DJ As Bezos Leaves Amazon CEO Role, Expect More Pressure on Its Board -- Barrons.com
As Amazon.com founder Jeff Bezos prepares to leave his role as the firm's CEO, expect the company's board to have a harder time overseeing company management, one activist shareholder says.
Bezos will step down as CEO in the third quarter, handing the reins to Andy Jassy, who built and runs the company's Amazon Web Services cloud business.
Currently, Bezos serves as Amazon's (ticker: AMZN) CEO and board chair. While the separation of the CEO and chair role has always been positive from a corporate governance perspective because it reduces potential conflicts of interest, Bezos is remaining as executive chairman.
"The level of independence of the board will decline because you're now adding the CEO," says Dieter Waizenegger, executive director of CtW Investment Group, which works with union pensions. "The board will also need to manage the dynamics between the executive chairman and the CEO, increasing the risk that there are [competing interests] that may require more effort to navigate."
"It probably puts additional strain on the board's independent members," Waizenegger added, in an interview with Barron's.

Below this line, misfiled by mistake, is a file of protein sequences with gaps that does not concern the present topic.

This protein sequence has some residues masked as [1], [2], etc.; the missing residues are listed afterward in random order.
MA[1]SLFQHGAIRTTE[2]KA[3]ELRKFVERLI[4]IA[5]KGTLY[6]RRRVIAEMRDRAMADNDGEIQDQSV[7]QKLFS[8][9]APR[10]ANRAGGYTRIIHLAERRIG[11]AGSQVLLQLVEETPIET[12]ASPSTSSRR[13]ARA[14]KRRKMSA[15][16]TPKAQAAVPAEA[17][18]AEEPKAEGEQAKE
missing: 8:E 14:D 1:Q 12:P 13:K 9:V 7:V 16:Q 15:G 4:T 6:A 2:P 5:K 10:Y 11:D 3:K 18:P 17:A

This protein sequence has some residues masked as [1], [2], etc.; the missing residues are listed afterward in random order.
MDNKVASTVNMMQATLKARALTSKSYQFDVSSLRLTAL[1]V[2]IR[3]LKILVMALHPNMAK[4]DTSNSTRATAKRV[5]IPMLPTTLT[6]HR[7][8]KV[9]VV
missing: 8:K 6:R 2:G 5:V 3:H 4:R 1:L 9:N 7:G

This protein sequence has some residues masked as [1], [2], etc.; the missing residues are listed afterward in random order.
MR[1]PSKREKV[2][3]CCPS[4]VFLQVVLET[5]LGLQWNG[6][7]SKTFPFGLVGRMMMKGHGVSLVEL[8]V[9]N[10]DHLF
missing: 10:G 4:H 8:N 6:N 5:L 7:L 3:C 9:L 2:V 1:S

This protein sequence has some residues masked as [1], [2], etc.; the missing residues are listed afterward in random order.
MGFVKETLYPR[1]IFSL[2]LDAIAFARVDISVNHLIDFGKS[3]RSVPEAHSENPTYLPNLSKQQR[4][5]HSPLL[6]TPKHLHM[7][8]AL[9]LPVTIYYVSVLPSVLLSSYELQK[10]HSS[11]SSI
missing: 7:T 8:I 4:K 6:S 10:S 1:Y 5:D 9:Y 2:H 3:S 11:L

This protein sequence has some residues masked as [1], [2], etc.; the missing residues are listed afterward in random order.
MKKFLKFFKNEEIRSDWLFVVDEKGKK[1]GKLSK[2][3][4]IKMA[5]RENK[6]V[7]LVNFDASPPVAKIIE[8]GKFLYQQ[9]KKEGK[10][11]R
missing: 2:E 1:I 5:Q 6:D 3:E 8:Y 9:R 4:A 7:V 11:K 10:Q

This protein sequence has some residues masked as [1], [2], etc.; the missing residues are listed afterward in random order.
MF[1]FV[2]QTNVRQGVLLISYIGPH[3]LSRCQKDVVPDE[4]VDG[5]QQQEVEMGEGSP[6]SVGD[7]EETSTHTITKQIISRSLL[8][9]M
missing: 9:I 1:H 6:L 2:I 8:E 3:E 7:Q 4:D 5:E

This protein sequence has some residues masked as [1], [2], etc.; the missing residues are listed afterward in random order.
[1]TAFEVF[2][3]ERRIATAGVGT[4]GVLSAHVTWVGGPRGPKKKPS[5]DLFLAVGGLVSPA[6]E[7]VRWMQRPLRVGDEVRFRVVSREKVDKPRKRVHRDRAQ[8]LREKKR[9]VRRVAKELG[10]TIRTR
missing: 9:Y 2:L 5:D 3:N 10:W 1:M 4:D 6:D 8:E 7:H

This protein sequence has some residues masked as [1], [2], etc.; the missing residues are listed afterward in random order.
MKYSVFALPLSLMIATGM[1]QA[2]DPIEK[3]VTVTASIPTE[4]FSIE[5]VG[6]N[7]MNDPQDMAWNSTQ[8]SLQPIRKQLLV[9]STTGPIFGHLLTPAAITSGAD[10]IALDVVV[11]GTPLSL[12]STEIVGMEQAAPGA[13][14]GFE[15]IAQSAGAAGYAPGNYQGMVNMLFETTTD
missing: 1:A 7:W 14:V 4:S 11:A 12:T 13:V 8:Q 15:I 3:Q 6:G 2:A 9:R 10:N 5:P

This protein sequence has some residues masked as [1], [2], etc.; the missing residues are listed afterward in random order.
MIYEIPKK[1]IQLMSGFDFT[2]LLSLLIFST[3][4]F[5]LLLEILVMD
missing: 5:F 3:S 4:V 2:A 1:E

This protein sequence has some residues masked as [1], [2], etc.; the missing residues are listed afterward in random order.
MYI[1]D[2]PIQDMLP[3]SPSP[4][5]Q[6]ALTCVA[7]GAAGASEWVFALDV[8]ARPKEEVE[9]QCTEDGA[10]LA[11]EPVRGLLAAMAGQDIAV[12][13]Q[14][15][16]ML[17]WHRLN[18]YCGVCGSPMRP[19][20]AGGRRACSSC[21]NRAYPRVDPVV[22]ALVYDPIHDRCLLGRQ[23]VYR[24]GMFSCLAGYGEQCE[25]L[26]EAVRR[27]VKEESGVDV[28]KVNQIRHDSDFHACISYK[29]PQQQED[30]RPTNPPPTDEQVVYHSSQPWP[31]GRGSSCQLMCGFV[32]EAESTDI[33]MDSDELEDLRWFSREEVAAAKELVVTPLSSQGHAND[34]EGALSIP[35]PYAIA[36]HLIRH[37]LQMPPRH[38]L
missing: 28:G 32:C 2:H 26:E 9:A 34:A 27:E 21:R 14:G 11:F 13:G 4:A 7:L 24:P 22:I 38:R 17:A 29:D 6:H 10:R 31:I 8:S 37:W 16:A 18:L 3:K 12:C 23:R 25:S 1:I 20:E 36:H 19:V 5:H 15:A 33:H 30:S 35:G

Amazon wasn't immediately available to comment.
Amazon has faced criticism in the past about the independence of its board, partly because Bezos is both chairman and CEO. In the last proxy season, the AFL-CIO Reserve Fund proposed that the board have an independent chair, arguing that the independent chairman "is best positioned to build up the oversight capabilities of our directors." The proposal failed.
One big issue: How Amazon will manage risk related to potential anti-competitive practices. Bezos in July was asked to testify about antitrust issues to the House Judiciary Committee.
"That will be more of a challenge given the new administration," says Waizenegger. Meanwhile, the European Union charged Amazon with using its access to the nonpublic data of its third-party sellers to increase sales of its own goods. The firm reportedly faces a potential fine as high as $19 billion.
CtW has submitted a shareholder proposal for the current proxy to require Amazon's board to report to shareholders how it oversees risks related to anticompetitive practices, including whether the board has oversight responsibility, and how the board considers such risks as it advises on strategy. "The board needs to figure out how this will work," Waizenegger says.
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February 05, 2021 07:19 ET (12:19 GMT)
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